Visa, Samsung partner to drive adoption of NFC mobile payments
As part of the new agreement between the two companies, Samsung will load Visa’s payWave app onto its next generation of NFC-enabled mobile devices so users can begin make purchases using their smartphones. Additionally, financial institutions with mobile payments programs will be able to use Visa’s services to securely download payment account information to NFC-enabled Samsung devices.
“The partnership enables Visa to tap into the opportunities available to an equipment manufacturer, such as Samsung,” said Dave Kaminsky, emerging technologies analyst at Mercator Advisory Group, Maynard, MA.
“Visa’s payWave app will now be included on all Samsung devices and FI’s will use Visa’s provisioning service on Samsung devices where possible,” he said. “Although the deal is not exclusive, it gives Visa a leg-up compared to its competition, both as a wallet provider and as a TSM.”
Mr. Kaminsky is not affiliated with Visa and spoke based on his experience in mobile.
Visa did not respond to a request for comment.
The agreement could help drive consumer demand for Samsung devices, which is already growing quickly, by offering devices ready for tap-and-go payments via NFC technology and Visa payment functionality.
The Visa payWave mobile app will be preloaded onto selected next-generation Samsung mobile devices featuring NFC technology and an embedded secure element.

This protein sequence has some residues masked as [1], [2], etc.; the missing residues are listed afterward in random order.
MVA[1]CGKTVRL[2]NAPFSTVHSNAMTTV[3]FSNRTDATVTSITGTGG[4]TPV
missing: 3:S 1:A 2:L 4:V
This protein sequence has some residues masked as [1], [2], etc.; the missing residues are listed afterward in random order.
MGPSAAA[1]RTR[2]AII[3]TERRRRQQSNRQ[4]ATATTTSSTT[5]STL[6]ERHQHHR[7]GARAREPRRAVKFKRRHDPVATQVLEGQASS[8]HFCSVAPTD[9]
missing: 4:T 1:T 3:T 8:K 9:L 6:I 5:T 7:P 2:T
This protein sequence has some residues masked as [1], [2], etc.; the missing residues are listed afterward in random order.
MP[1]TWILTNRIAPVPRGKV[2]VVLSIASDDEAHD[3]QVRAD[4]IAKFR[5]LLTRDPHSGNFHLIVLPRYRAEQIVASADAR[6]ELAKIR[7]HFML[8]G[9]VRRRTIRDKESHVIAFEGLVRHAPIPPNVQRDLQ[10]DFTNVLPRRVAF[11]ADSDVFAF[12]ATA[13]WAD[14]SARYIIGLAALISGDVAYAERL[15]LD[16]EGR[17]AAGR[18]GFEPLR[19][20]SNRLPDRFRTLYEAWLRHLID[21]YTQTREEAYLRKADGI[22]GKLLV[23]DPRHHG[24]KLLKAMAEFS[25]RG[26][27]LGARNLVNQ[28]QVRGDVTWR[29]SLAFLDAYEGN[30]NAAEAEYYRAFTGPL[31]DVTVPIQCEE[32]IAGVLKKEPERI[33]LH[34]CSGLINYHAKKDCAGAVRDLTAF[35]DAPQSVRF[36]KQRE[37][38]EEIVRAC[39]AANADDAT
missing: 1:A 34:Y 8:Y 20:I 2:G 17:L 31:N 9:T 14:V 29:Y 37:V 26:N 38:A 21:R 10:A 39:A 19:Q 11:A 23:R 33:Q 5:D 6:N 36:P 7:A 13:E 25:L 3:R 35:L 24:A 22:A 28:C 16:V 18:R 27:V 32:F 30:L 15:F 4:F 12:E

Off the shelf, these devices will be ready to be personalized with Visa payment account information, which consumers will be able to initiate using a mobile payment application provided by their financial institution.
Scaling up mobile payments
By offering financial institutions a secure way to provision smartphones with payment account information, Visa and Samsung are hoping to make mobile payments broadly available around the world.
In order to enable financial institutions to launch large scale mobile NFC payment programs, Samsung will offer banks the ability to load payment account information over-the-air to a secure chip embedded in Samsung devices, using Visa’s Mobile Provisioning Service which is linked to Samsung KMS.
Near field communication, or NFC, technology has been widely heralded as one of the most secure methods for mobile payments. However, bringing NFC payments solutions to market has been a challenge because of how many stakeholders are involved, including hardware manufacturers, financial institutions, payment networks and retailers.
The Visa Samsung global alliance purports to be the first of its kind between a leading NFC handset manufacturer and payment network to pave the way for the implementation of large scale mobile payments programs.
The pre-NFC phase
Another challenge has been the lack of NFC enabled devices in consumers’ hands. However, that is starting to change. ABI Research forecasts that a total of 1.95 billion NFC-enabled devices will ship in 2017.
“Mobile payments will continue to grow, as more consumers purchase smartphones, more smartphones adopt NFC, and more merchants realize the benefits of mobile payments,” Mr. Kaminsky said.
“This year will still be in the pre-NFC phase, where mobile payments at the POS will still be largely bar code based, and largely using solutions provided by individual merchants – such as Starbucks – or by merchant aggregators – like LevelUp,” he said.
“Mobile payments will also develop in the card-not-present space, as people are increasingly using their mobile devices – including tablets – to make e-commerce purchases, and merchants are increasingly optimizing their websites to support the smaller screens and keyboards used by mobile devices.”
Chantal Tode is associate editor on Mobile Commerce Daily, New York